• Melancholic symptoms: Patients who have depression may experience melancholic symptoms characterized by a loss of pleasure and interest in most daily activities, failure to react to pleasurable stimuli, depressed mood (especially in the early morning), excessive weight loss, and excessive guilt.
  • Atypical symptoms: Atypical symptoms, despite the name, are common among patients who suffer from depression. Atypical symptoms include mood reactivity, significant weight gain or increased appetite, excessive sleeping or tiredness, leaden paralysis, and significant social impairment.
  • Psychotic symptoms: Some patients may experience psychotic symptoms, which may include hallucinations (seeing or hearing things that are not there) or delusions (lost sense of reality).

Diagnosis
  • General: Diagnosing depression may be difficult in HIV patients because the symptoms of depression and HIV infection are often similar. For instance, fatigue, lethargy, low libido, low appetite, and weight loss may be symptoms of either HIV-related illnesses or depressive disorder. Clinical depression is diagnosed after a complete physical and psychological examination. Patients who are diagnosed with depression should be referred to mental health professionals for treatment.
  • Physical examination: A physical examination is conducted to rule out other possible causes of depression symptoms. If depression is suspected, a healthcare provider will recommend a psychological exam with a mental health professional.
  • Psychological examination: A psychological examination includes a complete history of the patient's symptoms, as well as medical and family history. Individuals who have a family history of depression are more likely to develop depression than those who do not. A mental status evaluation is also conducted to assess the severity of psychological symptoms and problems.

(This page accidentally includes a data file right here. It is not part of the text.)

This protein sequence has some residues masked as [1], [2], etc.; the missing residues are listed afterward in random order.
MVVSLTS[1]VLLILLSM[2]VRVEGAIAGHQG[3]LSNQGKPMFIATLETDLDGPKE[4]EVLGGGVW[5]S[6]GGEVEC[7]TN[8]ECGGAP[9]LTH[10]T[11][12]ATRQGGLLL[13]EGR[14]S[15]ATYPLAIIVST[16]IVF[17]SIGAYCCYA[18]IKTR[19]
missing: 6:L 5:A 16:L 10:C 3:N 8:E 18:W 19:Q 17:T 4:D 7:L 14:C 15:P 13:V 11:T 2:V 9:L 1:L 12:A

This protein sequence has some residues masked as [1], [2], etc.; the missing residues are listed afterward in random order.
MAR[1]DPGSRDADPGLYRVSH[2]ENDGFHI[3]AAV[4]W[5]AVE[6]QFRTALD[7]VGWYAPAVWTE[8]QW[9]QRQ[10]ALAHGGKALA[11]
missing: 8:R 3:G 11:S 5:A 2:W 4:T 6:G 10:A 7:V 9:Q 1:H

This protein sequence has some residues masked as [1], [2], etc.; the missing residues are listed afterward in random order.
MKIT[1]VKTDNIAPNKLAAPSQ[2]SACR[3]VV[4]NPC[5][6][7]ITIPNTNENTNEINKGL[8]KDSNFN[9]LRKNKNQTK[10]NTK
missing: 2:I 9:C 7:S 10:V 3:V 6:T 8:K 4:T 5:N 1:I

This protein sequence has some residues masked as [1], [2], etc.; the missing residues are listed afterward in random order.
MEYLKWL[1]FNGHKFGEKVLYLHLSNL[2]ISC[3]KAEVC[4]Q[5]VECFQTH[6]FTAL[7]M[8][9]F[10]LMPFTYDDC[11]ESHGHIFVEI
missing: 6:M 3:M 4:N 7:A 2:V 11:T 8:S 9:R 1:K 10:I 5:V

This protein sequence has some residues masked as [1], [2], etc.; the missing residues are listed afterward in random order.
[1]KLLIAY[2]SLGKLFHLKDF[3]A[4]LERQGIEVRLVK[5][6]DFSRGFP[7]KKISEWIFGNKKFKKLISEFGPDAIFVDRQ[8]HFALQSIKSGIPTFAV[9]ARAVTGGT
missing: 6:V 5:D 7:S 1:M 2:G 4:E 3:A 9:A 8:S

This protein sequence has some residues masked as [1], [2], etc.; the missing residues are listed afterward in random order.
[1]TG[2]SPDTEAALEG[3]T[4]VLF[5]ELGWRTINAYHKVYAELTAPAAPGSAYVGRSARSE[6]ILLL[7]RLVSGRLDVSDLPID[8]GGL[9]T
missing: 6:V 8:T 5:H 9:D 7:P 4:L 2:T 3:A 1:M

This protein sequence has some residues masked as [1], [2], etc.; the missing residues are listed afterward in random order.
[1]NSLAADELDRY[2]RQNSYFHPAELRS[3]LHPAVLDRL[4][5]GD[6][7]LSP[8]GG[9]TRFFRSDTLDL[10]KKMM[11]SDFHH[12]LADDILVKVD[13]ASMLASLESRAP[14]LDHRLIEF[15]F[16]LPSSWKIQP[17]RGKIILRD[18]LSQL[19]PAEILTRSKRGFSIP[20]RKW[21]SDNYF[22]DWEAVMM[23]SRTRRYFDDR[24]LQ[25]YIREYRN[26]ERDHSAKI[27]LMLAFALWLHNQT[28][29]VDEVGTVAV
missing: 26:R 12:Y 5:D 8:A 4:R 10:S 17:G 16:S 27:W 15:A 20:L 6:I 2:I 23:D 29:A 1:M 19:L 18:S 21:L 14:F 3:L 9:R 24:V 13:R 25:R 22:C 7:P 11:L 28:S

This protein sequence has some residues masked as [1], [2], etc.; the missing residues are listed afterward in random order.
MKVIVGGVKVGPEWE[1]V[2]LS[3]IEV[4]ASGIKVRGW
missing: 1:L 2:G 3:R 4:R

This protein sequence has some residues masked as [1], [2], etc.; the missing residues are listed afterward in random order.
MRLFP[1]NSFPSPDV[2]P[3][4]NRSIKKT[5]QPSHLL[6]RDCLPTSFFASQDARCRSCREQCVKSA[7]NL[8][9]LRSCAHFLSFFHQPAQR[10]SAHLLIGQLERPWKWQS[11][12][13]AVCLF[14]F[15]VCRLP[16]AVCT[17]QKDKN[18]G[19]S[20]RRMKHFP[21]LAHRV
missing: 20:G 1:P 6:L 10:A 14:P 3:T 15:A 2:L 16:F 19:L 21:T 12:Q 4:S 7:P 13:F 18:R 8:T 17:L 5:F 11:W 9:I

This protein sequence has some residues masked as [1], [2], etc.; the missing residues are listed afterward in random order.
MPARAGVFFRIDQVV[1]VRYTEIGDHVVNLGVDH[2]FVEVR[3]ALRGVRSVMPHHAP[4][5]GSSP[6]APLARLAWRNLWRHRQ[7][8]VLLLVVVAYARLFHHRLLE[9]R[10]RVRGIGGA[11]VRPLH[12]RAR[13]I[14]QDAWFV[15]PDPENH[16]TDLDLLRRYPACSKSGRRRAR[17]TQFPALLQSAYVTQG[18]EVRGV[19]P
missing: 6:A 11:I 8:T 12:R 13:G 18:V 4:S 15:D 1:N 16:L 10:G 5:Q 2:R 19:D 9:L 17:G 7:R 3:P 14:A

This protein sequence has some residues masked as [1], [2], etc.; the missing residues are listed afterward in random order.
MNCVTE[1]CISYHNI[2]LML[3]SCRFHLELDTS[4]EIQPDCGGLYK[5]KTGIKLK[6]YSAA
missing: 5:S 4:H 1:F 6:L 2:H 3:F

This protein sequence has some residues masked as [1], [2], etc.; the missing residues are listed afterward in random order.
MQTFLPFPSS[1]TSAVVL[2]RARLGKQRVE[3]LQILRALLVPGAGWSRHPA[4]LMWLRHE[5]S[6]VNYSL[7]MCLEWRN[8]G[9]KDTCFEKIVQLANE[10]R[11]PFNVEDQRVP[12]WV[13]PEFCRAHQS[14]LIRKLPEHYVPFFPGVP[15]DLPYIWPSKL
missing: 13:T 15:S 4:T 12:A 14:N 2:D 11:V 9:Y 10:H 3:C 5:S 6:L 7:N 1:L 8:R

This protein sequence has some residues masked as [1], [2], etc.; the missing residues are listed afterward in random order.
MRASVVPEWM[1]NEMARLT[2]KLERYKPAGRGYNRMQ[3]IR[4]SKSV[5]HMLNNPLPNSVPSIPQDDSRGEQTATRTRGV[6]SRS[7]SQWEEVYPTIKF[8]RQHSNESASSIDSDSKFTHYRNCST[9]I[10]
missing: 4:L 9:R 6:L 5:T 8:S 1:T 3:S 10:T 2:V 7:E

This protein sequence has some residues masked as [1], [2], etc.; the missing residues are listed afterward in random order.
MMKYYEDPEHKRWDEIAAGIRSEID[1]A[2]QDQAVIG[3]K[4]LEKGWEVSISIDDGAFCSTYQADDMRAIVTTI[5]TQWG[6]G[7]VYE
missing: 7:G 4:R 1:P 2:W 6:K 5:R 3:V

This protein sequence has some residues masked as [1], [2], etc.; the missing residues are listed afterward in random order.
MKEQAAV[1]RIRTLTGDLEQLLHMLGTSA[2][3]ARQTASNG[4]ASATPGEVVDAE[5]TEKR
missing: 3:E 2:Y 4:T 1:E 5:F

Treatment
  • General: Treatment for depression varies considerably among patients. Most patients receive a combination of medications and therapy. Prescription antidepressants (like serotonin-reuptake inhibitors, tricyclic antidepressants and monoamine oxidase inhibitors) are generally well tolerated and safe for patients who have HIV and depression. Lifestyle changes may also be beneficial.
  • Since HIV patients typically receive antiretroviral therapy (anti-HIV drugs), patients should tell their healthcare providers, including psychiatrists, if they are taking any drugs (prescription or over-the-counter), herbs or supplements. Psychotherapy (talk therapy) may also help relieve symptoms of depression.
  • Serotonin-reuptake Inhibitors (SSRIs): Serotonin-reuptake inhibitors (SSRIs) are antidepressants that increase the amount of the neurochemical serotonin in the brain. This helps improve the patient's mood and energy levels. Commonly prescribed SSRIs include fluoxetine (Prozac®), paroxetine (Paxil®), sertraline (Zoloft®), citalopram (Celexa®), and fluvoxamine (Luvox®). SSRIs may cause side effects such as nausea, sexual dysfunction (including reduced desire or orgasm difficulties), headache, diarrhea, agitation, nervousness, rash, restlessness, increased sweating, weight gain, drowsiness, or insomnia
  • Tricyclic antidepressants (TCAs): Tricyclic antidepressants (TCAs) increase the level of norepinephrine in the brain synapses. They may also increase serotonin levels in the brain. This class of drugs was the standard of care before SSRIs were introduced. Today, these drugs are typically used to treat moderate to severe depression. Commonly prescribed TCAs include amitriptyline (Elavil®), protriptyline (Vivactil®), desipramine (Norpramin®), nortriptyline (Aventyl® or Pamelor®), trimipramine (Surmontil®), and perphenazine (Triavil®). TCAs may cause side effects such as dry mouth, constipation, bladder problems, sexual problems, blurred vision, dizziness, drowsiness, skin rash, and weight gain or weight loss.